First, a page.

Four in five High Street shops, which were affected by the 27 high profile administrations over the last five years are now open, a recent study by Deloitte has found.
The study, drawn up with the Local Data Company, looked at nearly 5,900 shops across Britain, and found that only 20% are still empty on high streets, compared with 29% in shopping centres and 37% in retail parks.
The study looked at the impact of the 27 high-profile retailers that went under in the past five years, including HMV, Blockbuster, and comet.
Ian Geddes, head of retail at Deloitte, said:
“Historically, retailers have talked about ‘destination’ shopping locations. However, different and more cautious consumer spending patterns have joined forces with a technology-powered convenience culture which demands that goods and services are available as and where the consumer demands.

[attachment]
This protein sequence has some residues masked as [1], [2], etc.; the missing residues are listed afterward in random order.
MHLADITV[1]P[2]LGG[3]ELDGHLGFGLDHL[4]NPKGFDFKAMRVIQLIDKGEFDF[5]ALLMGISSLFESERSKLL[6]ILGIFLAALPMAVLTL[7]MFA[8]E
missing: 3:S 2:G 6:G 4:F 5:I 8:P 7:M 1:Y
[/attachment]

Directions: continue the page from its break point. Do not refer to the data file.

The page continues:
“Rather than taking shoppers away, the internet is pushing people back to shops with the growth of ‘click and collect’. The evidence suggests that we may be entering a new era of ‘en route’ shopping, powered by mobile shopping and the demand for collection points strategically located at a point between where the consumer is travelling from and to.”
Discount stores account for nearly one in five of all re-lettings of shops vacated due to administrations. Convenience stores have also expanded, accounting for 12% of space acquired post-administration.
Hugo Clark, director at Deloitte and author of the report, concluded the report by saying:
“The results of this research are surprising and seem to challenge a number of myths around the state of the high street. They would suggest that far from being dead, the high street appears to be showing great resilience and a capacity for reinvention.
“It seems that a structural shift is taking place with the high street emerging as an unexpected winner.”
Photo by Nico Hogg